Declining health risk exposure among Chicago public high school students: Trends from the Youth Risk Behavior Survey 1997–2017

Jacqueline Korpics*, Audrey Stillerman, Keiki Hinami, Sadhana Dharmapuri, Joseph Feinglass

*Corresponding author for this work

Research output: Contribution to journalArticlepeer-review

2 Scopus citations


There have been improvements nationally in teenagers' self-reported health risk since the 1990s. This study provides an overview of trends in substance use, sexual health, violence and victimization, and suicide risk among Chicago Public High School (CPS) students over a 20-year period. We compared responses to 29 identically worded items from the 1997, 2007, and 2017 Chicago Youth Risk Behavior Survey (YRBS) in the four domains. We show changes in responses across individual items, mean changes across the four domains, and change in the proportion of students with highest risk exposure (≥10 affirmative responses). Analyses control for CPS students’ grade, sex, and race/ethnicity. Reductions in substance use, sexual health risk, and violence and victimization (30, 40% and 40% in the mean number of affirmative responses, respectively) were observed. Suicide risk showed an initial improvement from 1997 to 2007, only to worsen by 2017 and show little difference from 1997. There was an approximate 70% decrease in the likelihood of being in the high multiple risk category (≥10 affirmative responses) in 2017 compared to 1997 (OR 0.33; CI 0.22-0.49). In alignment with national trends, our study documents significant improvement in Chicago public high school students’ long-term health risk exposure over the 20-year study period, with the notable exception of suicide risk. This study emphasizes the need to invest in strategies both inside and outside of the classroom to mitigate the effect of adversity and promote protective factors, which are at the root of academic success and overall wellbeing.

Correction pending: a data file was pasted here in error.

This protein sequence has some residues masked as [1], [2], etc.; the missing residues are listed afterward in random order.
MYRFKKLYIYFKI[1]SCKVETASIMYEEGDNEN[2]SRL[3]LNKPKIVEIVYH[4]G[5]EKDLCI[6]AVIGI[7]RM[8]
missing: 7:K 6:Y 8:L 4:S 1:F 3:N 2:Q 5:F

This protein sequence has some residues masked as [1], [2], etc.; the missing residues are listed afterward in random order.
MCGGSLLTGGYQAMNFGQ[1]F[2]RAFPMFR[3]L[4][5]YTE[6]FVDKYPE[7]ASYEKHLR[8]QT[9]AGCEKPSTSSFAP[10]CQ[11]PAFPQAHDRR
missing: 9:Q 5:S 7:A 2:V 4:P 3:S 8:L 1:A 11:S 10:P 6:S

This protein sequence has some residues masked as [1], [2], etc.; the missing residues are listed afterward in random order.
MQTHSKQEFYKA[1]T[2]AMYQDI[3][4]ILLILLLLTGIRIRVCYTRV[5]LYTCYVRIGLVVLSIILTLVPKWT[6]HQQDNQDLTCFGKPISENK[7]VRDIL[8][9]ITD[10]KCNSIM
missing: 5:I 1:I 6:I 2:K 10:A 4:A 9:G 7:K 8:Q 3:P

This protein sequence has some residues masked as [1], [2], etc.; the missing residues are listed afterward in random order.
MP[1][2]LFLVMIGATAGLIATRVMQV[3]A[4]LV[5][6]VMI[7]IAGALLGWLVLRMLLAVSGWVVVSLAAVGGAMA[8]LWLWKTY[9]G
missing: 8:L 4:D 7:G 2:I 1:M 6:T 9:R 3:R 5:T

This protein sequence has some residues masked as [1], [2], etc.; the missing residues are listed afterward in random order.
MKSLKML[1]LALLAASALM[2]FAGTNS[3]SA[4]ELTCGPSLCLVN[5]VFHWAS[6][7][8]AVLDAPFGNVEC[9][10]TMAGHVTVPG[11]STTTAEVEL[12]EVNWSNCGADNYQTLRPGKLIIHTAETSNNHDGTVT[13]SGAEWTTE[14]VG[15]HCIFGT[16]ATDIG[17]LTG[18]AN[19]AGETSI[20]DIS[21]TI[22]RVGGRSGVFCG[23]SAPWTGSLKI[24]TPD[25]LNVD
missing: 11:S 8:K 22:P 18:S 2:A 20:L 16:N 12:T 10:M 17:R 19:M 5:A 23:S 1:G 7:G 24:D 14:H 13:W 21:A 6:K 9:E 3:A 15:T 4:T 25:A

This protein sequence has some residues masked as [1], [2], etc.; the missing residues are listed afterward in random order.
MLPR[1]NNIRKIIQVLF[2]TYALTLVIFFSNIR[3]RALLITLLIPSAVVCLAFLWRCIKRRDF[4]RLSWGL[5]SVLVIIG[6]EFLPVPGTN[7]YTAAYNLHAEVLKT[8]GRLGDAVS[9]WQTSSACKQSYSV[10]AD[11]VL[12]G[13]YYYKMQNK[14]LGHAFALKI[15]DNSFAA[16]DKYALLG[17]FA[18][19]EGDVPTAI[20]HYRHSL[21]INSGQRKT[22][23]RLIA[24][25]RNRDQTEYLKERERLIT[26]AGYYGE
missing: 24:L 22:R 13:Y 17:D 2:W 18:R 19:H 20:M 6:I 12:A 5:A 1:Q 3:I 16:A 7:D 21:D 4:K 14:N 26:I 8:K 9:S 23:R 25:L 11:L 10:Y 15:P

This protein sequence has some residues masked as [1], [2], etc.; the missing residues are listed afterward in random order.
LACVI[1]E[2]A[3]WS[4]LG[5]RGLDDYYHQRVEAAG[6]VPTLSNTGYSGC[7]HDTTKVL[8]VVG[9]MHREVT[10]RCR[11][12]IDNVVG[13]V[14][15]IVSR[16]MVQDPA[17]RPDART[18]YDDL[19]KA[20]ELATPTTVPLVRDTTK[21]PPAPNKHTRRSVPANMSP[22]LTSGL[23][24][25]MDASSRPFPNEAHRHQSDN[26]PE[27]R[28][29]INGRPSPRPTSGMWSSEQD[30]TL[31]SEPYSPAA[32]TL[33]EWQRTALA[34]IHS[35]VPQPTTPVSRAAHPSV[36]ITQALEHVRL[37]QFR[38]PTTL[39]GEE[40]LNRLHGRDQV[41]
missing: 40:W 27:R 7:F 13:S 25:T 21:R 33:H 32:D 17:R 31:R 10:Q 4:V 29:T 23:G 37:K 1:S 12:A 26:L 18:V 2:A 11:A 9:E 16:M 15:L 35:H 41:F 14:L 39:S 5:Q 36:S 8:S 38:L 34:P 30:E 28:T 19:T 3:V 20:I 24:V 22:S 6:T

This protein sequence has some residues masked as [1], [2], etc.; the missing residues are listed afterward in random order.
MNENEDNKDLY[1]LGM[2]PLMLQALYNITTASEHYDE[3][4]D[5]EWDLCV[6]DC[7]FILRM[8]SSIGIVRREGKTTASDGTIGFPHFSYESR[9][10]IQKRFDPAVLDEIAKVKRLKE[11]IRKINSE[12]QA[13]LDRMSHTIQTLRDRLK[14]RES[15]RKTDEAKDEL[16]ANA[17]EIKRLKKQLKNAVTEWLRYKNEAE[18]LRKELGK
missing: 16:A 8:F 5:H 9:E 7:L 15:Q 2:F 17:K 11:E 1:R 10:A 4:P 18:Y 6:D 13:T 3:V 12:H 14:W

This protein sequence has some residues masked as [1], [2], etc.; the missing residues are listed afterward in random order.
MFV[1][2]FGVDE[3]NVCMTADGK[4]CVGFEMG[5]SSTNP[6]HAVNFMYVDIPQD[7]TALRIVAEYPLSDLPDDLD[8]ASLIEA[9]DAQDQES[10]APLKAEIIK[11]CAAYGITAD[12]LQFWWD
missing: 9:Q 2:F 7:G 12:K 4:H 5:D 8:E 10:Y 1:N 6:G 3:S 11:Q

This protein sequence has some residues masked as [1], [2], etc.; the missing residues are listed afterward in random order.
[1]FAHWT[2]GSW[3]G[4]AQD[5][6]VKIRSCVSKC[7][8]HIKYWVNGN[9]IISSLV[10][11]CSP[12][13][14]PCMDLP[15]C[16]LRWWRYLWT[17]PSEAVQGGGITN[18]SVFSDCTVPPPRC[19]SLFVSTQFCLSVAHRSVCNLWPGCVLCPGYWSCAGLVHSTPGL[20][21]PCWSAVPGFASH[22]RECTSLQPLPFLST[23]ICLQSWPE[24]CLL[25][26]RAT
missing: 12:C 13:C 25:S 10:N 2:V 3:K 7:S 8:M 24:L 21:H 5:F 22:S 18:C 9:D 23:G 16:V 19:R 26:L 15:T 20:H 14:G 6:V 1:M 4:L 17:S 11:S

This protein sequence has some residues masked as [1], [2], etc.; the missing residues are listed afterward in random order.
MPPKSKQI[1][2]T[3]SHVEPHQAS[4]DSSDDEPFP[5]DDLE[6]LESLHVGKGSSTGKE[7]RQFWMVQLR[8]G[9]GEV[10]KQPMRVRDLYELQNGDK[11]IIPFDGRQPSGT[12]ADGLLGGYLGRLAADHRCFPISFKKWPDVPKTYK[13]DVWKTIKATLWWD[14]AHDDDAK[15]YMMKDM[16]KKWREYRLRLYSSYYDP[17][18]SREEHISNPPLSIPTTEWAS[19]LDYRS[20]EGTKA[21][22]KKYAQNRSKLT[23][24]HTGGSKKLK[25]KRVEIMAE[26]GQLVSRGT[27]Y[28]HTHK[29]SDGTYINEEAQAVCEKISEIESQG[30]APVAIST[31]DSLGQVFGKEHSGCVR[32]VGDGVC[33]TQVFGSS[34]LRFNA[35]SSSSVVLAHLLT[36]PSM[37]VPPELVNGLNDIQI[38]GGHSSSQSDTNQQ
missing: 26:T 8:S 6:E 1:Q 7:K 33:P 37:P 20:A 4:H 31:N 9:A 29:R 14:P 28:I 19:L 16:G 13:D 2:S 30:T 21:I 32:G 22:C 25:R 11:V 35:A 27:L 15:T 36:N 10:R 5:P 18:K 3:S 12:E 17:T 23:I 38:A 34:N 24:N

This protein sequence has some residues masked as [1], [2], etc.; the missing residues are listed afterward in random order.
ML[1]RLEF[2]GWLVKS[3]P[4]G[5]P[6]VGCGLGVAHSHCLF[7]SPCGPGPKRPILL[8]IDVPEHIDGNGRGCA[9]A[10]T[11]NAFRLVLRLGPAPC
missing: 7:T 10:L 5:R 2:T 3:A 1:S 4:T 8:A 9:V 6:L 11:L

Original languageEnglish (US)
Article number101161
JournalPreventive Medicine Reports
StatePublished - Dec 2020


  • Adolescent
  • Childhood adversity
  • Health behaviors
  • Mental health
  • Multiple risk
  • Risk behaviors
  • Sexual health
  • Substance use
  • Suicide risk
  • Teenage
  • Victimization
  • Violence

ASJC Scopus subject areas

  • Health Informatics
  • Public Health, Environmental and Occupational Health


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